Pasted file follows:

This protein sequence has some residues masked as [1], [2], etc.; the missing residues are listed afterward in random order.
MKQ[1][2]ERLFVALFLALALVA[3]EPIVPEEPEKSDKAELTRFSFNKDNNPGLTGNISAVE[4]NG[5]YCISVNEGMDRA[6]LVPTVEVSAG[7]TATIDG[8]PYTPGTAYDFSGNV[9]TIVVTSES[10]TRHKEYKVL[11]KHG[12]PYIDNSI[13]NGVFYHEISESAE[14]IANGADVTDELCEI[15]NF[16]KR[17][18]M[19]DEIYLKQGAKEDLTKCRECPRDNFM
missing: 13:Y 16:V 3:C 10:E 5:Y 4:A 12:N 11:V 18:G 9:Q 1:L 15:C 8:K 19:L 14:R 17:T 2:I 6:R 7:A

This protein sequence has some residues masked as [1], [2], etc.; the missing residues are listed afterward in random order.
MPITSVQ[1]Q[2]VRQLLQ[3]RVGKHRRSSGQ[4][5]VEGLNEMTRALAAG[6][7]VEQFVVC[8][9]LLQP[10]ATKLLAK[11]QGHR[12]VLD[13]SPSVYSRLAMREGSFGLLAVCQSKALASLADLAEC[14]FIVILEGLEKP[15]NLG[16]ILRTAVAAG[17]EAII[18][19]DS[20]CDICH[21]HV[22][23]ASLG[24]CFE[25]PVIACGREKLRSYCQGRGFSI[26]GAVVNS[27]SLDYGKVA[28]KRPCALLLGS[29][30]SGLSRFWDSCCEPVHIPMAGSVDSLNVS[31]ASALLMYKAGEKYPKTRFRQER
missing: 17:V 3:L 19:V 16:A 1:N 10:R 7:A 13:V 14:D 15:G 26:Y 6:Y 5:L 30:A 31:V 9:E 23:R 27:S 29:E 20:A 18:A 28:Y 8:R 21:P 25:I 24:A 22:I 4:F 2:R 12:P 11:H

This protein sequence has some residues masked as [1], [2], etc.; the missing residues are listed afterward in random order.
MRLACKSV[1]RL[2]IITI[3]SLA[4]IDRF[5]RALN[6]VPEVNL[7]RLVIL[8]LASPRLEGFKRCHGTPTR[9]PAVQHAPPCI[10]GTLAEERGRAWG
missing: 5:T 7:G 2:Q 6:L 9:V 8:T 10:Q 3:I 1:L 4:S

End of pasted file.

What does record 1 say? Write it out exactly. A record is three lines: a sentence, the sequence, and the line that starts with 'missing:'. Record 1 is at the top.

This protein sequence has some residues masked as [1], [2], etc.; the missing residues are listed afterward in random order.
MKQ[1][2]ERLFVALFLALALVA[3]EPIVPEEPEKSDKAELTRFSFNKDNNPGLTGNISAVE[4]NG[5]YCISVNEGMDRA[6]LVPTVEVSAG[7]TATIDG[8]PYTPGTAYDFSGNV[9]TIVVTSES[10]TRHKEYKVL[11]KHG[12]PYIDNSI[13]NGVFYHEISESAE[14]IANGADVTDELCEI[15]NF[16]KR[17][18]M[19]DEIYLKQGAKEDLTKCRECPRDNFM
missing: 13:Y 16:V 3:C 10:E 5:Y 4:A 12:N 11:V 18:G 9:Q 1:L 15:C 8:K 19:L 14:R 17:T 2:I 6:R 7:A